two style questions

Ulf Wiger <>
Sun Jul 17 17:36:13 CEST 2005

Den 2005-07-17 03:19:43 skrev Charles Blair <>:

> as a relative newcomer to erlang, i read the thread Meyer, OO and
> concurrency with some interest, and wanted to isolate two comments for
> further discussion here, as i have some questions about them: i want
> to be sure i'm on the right track for the work i'm doing.
> uffe writes:
>      One could imagine a specification stating that a process waiting
>      indefinitely should be automatically removed, but I have never
>      considered it a problem that Erlang doesn't do so.
>      In Erlang, a process waiting indefinitely for something that will
>      never occur is probably (but not certainly) in a faulty state.
> here's my first question: the only way i know of to keep an ets table
> open in memory is to spawn a process that opens it, does whatever else
> it has to, then recurs on itself waiting for a message that never
> comes: is there another way to keep an ets table open indefinitely? on
> a related note, does it make sense to call erlang:hibernate right
> before the recursive step?

No, there's basically no other way. A process has to own the ets
table, and when the process dies, the ets table is automatically
removed. What one often does, if it's desireable that the ets
table outlive the process using it (e.g. if the table has a very
large amount of data that you don't want to lose even if the
process restarts), is to let another process create the ets
table. One convenient way to achieve this is to use mnesia
(you can, for example create a ram_copy, local_content table
in mnesia, and then use mnesia:activity(ets, fun() ... end)
to access it.)

A quick and dirty approach for a supervised process is to
create the ets table in the start function, before spawning
the process. This makes the supervisor the owner of the ets
table (which then has to be a public named_table). This is
quite convenient, but can cause some problems during soft
upgrade, since there is no straightforward way to e.g.
rename or delete the ets table without restarting the

erlang:hibernate/3 is essentially an optimization with
a curious semantic twist(*), but the main point of calling
hibernate/3 is to save some memory. Otherwise, it doesn't
really make sense.

(*) The twist is that the {M,F,A} passed to hibernate will
be called when a message has arrived. This is the only
reasonable way to have code run _before_ consuming a message.
One possible use of this could be to detect that new code
has been loaded, and perhaps transform state before jumping
back into action code.

> vance writes:
>      ... I would add a warning about registered processes. I rarely
>      use them anymore as I am a purist and in the pursuit of
>      functional programming I avoid needing them. There are many
>      reasons to do so, much more than using the process dictionary,
>      but again doing so is often due to laziness.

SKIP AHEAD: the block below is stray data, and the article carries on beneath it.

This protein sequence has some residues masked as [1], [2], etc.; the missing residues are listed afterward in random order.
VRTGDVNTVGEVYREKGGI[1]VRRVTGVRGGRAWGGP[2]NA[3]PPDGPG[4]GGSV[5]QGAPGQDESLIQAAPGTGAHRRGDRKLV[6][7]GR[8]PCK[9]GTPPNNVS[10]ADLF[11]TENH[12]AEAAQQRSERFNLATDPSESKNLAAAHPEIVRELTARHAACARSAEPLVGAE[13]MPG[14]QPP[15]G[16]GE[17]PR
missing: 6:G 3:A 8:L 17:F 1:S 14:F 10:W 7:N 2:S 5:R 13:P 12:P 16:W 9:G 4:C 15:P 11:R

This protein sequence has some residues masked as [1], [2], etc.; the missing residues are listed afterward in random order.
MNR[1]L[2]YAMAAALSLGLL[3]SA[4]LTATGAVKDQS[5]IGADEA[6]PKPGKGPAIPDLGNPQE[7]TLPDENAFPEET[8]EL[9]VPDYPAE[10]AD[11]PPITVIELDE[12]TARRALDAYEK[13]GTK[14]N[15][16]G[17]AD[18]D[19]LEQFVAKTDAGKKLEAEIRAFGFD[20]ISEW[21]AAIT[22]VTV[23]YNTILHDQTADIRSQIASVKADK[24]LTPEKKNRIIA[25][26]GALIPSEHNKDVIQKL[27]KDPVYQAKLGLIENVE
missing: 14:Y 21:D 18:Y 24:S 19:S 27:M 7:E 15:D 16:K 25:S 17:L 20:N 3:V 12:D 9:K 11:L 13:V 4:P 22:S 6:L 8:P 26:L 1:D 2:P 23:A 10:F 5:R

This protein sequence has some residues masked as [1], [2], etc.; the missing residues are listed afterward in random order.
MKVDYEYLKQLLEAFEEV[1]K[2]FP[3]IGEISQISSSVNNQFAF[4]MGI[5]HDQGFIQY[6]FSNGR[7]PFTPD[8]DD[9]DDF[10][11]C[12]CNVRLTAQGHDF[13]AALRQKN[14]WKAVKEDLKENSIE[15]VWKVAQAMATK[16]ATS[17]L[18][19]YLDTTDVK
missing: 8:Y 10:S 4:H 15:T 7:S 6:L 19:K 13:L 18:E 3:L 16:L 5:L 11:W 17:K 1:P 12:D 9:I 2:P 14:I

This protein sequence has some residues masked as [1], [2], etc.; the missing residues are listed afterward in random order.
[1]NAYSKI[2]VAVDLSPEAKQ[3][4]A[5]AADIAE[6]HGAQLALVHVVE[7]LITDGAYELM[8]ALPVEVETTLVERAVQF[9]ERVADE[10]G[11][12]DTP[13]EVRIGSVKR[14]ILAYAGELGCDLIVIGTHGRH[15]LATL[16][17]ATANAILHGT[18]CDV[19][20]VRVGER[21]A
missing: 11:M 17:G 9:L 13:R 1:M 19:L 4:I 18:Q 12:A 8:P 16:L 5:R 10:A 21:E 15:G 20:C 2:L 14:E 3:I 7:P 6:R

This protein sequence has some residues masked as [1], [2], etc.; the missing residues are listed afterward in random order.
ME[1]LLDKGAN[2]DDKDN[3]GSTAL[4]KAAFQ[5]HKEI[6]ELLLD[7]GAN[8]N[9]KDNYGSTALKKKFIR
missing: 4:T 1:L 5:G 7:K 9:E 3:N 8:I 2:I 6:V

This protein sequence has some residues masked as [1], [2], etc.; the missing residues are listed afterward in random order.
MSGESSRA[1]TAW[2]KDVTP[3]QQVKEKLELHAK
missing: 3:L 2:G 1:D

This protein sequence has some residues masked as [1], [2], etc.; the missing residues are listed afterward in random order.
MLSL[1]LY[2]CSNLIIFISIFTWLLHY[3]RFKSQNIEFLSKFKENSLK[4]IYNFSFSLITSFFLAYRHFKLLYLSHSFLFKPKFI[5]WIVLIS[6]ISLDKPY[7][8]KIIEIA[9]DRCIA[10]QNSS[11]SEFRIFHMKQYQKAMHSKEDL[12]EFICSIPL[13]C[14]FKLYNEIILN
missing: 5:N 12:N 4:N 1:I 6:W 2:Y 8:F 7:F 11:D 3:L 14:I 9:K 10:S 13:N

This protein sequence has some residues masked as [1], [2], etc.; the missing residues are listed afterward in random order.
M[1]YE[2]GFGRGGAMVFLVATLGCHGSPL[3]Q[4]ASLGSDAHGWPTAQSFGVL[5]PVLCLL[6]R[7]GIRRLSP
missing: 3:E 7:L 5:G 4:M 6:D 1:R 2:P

> here's my second question. i've implemented the server part of a
> client/server protocol where data are delivered in chunks of a certain
> size. in addition to the data, the server sends the client a
> resumption token which, when sent back to the server by the client,
> lets the server send along the next chunk of data. there are several
> ways of implementing this, but the way i've chosen to do it is to use
> a registered process to keep state, passing along the name of the
> process in the resumption token. when i get the token back from the
> client, i look up the relevant process, and pick up where i left
> off. the question is, is this a reasonable implementation from the
> erlang perspective? (i might add that the clients can be written in
> any language; token passing is done via http. i might also add that i
> switched to erlang from common lisp to force myself to write in a
> purely functional style.)

If the state can outlive the process holding it (which is possible
for example if the state is stored in ets (and another process
owns the ets table, as explained above), then it can make sense
to use the registered name of a process. Otherwise, using the
pid seems quite sensible, except for the issue of having to
serialize the pid and present it in the external protocol.
Using a symbolic name migh look a bit better there.

You might even want to use another kind of registry than the
built-in one, since you'd otherwise have to call list_to_atom/1
based on information in the http message. This is a potential
memory leak, as atoms are never garbage collected. There is a
registry in jungerl, called proc_reg. I've done some work on
it that hasn't yet made it into jungerl. The version at Jungerl
actually failed a QuickCheck session, so I've re-written it
completely. There is a race condition in the code that could
theoretically bite someone who uses the library in a very
unintuitive way. I heartily recommend the new version, which
has yet to be released.  ;-)


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